My first office hour this week was very busy because the homework was due that afternoon at 5. I started the office hour as usual, with several students in my office, and shortly I was at the board explaining something. The students who mostly knew what they were doing told me how to work each of the early steps of a problem, and the students who didn’t know nodded and followed along, writing every step down. One really cool student who has struggled on the last couple assignments was in my office, and I was really pleased, because wow, this meant the student had made the decision to seek help and so everything would go better, yay! But as I stood at the board, I suddenly realized that I was missing this amazing opportunity to actually connect with that student. We were in a small room together, but they were still being placed in a passive role. Coming in to office hours was a great step, but I wasn’t getting to know them at all. I was never going to uncover what misconceptions or confusions were at the base of their mathematical struggles because I wasn’t making them talk to me. But I couldn’t put them on the spot in front of the rest of the students, who I could imagine appeared to already know everything. So I decided to change everything right then. It was a little awkward at first, but I just told the whole room, “Okay, we’re going to try something different in the office hours. If you’re working on a problem, go out in the hall. I will see you guys one at a time. You explain where you are on a problem, I will help you work out some ideas and get on track, and then you go in the hall. You can come back and ask more questions later if you need to.”

For the first few minutes it was awkward, because I had to basically tell the students to get out of my office and go to the hall. I am constantly trying to get them in my office, and now I’m kicking them out? But with some jokes and repeated explaining we all seemed to get comfortable with the idea. And it worked! It worked so well! Immediately, the atmosphere changed. The student who seemed passive and dutiful when everyone else was in the room was curious and engaged when we talked one-on-one. Some force of polite instinct kicked in, perhaps, and each student had to talk to me like a real person when we were the only people in the room. They seemed to feel like they had more of a stake in the problem, because I told them right off that I would only give ideas, not tell them how to do the whole problem. It was more efficient, even though I said the same things about the same problems many times, because I could start where each person was stuck and often had to say much less to any one person than I had before. They were working hard in the hall, talking with each other and solving problems without my help.  But they each got personal attention, I felt better connections with them, and they all said thank you when they left.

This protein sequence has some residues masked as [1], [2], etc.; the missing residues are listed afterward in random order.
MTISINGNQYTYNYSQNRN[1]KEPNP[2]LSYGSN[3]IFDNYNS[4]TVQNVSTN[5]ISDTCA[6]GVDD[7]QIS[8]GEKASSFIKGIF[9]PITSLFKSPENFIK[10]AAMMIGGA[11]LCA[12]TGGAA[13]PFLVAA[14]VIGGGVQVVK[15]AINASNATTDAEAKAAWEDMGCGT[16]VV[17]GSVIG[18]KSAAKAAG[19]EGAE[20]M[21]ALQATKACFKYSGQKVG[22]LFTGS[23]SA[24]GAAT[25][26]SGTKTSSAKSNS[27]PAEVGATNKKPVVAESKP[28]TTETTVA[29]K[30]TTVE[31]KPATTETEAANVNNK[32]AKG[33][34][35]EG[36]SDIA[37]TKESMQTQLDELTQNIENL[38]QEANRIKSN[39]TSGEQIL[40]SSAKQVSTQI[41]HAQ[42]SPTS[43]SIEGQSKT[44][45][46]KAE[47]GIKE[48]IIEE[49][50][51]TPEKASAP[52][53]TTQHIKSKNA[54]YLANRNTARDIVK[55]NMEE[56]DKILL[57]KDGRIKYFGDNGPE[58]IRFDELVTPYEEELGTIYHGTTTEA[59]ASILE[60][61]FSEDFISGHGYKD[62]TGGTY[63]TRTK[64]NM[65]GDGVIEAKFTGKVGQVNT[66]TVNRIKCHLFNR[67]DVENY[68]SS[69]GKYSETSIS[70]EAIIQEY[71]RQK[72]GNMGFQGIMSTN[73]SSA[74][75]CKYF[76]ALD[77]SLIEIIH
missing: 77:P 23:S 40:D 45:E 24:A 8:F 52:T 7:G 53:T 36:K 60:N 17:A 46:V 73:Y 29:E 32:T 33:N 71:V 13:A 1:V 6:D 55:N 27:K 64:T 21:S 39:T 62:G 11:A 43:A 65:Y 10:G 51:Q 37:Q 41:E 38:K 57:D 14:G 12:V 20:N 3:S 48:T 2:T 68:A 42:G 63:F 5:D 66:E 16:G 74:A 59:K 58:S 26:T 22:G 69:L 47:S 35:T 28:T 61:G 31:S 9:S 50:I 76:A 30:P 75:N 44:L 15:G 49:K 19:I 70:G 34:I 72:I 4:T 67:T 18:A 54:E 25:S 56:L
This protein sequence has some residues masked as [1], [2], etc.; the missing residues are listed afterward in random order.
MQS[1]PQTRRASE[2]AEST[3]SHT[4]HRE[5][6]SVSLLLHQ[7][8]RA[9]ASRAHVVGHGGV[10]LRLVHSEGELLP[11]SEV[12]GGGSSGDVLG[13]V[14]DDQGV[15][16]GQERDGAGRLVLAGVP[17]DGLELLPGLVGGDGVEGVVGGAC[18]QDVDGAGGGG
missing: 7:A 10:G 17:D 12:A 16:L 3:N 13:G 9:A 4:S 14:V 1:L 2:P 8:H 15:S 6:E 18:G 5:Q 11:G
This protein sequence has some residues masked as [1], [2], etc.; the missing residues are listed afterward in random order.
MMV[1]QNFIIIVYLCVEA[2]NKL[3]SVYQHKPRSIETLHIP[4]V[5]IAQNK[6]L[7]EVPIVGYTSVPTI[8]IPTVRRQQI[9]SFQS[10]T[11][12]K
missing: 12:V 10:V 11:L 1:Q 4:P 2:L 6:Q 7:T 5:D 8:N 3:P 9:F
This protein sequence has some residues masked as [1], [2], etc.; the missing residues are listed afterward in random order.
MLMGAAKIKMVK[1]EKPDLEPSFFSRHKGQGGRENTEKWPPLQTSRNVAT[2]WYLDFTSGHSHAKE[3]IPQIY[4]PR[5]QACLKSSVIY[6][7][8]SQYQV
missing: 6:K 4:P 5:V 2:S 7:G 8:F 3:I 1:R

I asked Marlow about my take on his office hours, and he made the following comment: “I actually structure some assignments to facilitate this.  What you saw was mostly small group (2 or 3) assignments, where by the honor code they are precluded from seeking any assistance from anyone except me (and their group members) – not even the paraprofessional.  This is my effort at the calculus level to ensure that most students do end up in my office in a setting where I can really get to know them.” This makes me wonder how I could actually engineer my assignments to encourage the interactions I want. So of course there is more to work on, but my office hours makeover feels like a major improvement. Let me know in the comments if you have my next great improvement idea, for office hours or building good professor/student relationships.